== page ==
Compassion and competition are two words that we don’t typically use in the same sentence. Compassion is the kingdom way; competition is the American way. As Americans, we celebrate winning at all costs. For us bigger is better. This is not God’s way. He calls us to sacrifice, service, and surrender. God rejoices in the laying down of one’s life. We often find ourselves trying to live in both of these realities. Yet, the longer we walk with Christ the more we feel the tension between the two.
The spirit of competition has worked itself into the place it should never exist: The Church. Now, don’t misunderstand me, I love a great ball game. Organized competition in sports and other arenas of life are fun, but when the same mindset spills over into the church it’s detrimental to the work of the kingdom. Think about it, competition puts us at odds with other people. It’s the process of trying to outshine another person. How can we genuinely serve others if we are constantly trying to surpass them?
The kingdom-life is a call to compassion, not competition. Compassion is a word that usually evokes positive feelings. We all like to consider ourselves compassionate people. However, compassion is not as natural of a phenomenon as we might think. The word “compassion” suggests: suffering with another, becoming weak, laying down one’s life. In fact, the bible teaches us to present ourselves as “living sacrifices.” The problem with living sacrifices is that they have the tendency to crawl off the altar, stand up, and start competing again.
There are two powerful narratives at work in our lives simultaneously. The first is the American narrative: a story of power, wealth, and prestige. The American story is one of competition: bigger, better, faster, and stronger. Americans don’t like limits. We like graphs in which all lines move up. This narrative tells us that limits are bad and boundaries are to be crossed. The American way is up.
The other narrative at work is called the Gospel. This is the way of Jesus embodied by his life, teaching, death, and resurrection. This narrative requires downward mobility. In Christ we don’t compete for a place in the kingdom; instead, God has chosen to be God-with-us. Jesus came down in an act of divine compassion. In turn, God calls us to reflect Christ in how we live and interact with one another. Subsequently, through us, the kingdom crashes into the world.
The way of Jesus is down. Jesus taught that the only way to find your life is to lose it. He said the first must be last… If you try and keep your life, you will actually end up losing everything. This teaching is woven throughout the Gospels. In fact, if you attempt to remove it, you would end up removing a large portion of what Jesus taught.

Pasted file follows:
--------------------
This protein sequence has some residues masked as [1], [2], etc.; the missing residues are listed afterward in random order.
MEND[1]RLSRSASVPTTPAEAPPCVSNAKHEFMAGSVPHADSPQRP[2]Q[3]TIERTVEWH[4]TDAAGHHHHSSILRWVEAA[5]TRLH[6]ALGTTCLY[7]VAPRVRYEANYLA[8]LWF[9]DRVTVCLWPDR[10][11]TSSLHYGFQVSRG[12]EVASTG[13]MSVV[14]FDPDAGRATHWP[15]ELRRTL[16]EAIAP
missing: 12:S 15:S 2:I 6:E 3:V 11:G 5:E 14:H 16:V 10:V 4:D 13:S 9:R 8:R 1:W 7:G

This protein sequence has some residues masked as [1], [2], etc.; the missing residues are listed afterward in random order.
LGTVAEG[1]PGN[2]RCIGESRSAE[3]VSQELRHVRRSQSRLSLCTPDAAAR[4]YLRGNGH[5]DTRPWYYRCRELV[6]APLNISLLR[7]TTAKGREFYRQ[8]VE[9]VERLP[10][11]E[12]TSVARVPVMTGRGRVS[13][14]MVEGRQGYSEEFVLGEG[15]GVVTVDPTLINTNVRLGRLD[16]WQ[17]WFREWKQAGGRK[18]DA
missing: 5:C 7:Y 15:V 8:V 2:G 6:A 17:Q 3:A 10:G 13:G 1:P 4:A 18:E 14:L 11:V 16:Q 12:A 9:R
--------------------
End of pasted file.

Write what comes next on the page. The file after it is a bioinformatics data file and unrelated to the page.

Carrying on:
See for yourself: Blessed are the poor in spirit, those who mourn, the meek, the merciful, and the persecuted (Matt. 5:3-10). Don’t store up treasures on earth (Matt. 6:19-21). The one who seeks to save their life will lose it, but whoever loses their life for me will find it (Matt. 16:25). The last will be first and the first will be last (Matt. 20:16). If you want to be great, you have to become a servant (Matt. 20:26). The greatest among you will be the servant; the humble will be exalted and the exalted will be humbled (Matt. 23:11-12). Anyone who wants to be Jesus’ disciple must deny themselves, take up their cross daily, and follow him (Luke 9:23). If you cling to your life, you’ll lose it; if you let your life go, you’ll find it (Luke 17:33). We could go on, but I think you get the picture.
The Jesus narrative and the American narrative are worlds apart. The American story teaches us that life is about success. Our worth is connected to being bigger and better. Life is a competition and the one who dies with the most toys wins. If we are going to follow Jesus, we have to switch narratives because his story is one of compassion, humility, vulnerability, and servanthood.
The kingdom invites us to pour out our lives in certain assurance that life will never run out. The Christian life obligates itself to intentionally move downward. It’s counterintuitive; it’s not natural. Nonetheless, it’s the way of Christ and it is good. The kingdom narrative calls us to devote ourselves to a lifestyle of compassion as we learn to embody the good news of a better way. This is the tale of two tales: American and Kingdom. We’re born into one; we choose the other.
(Sources: “Compassion” by Henri Nouwen, “Shrink” by Tim Suttle)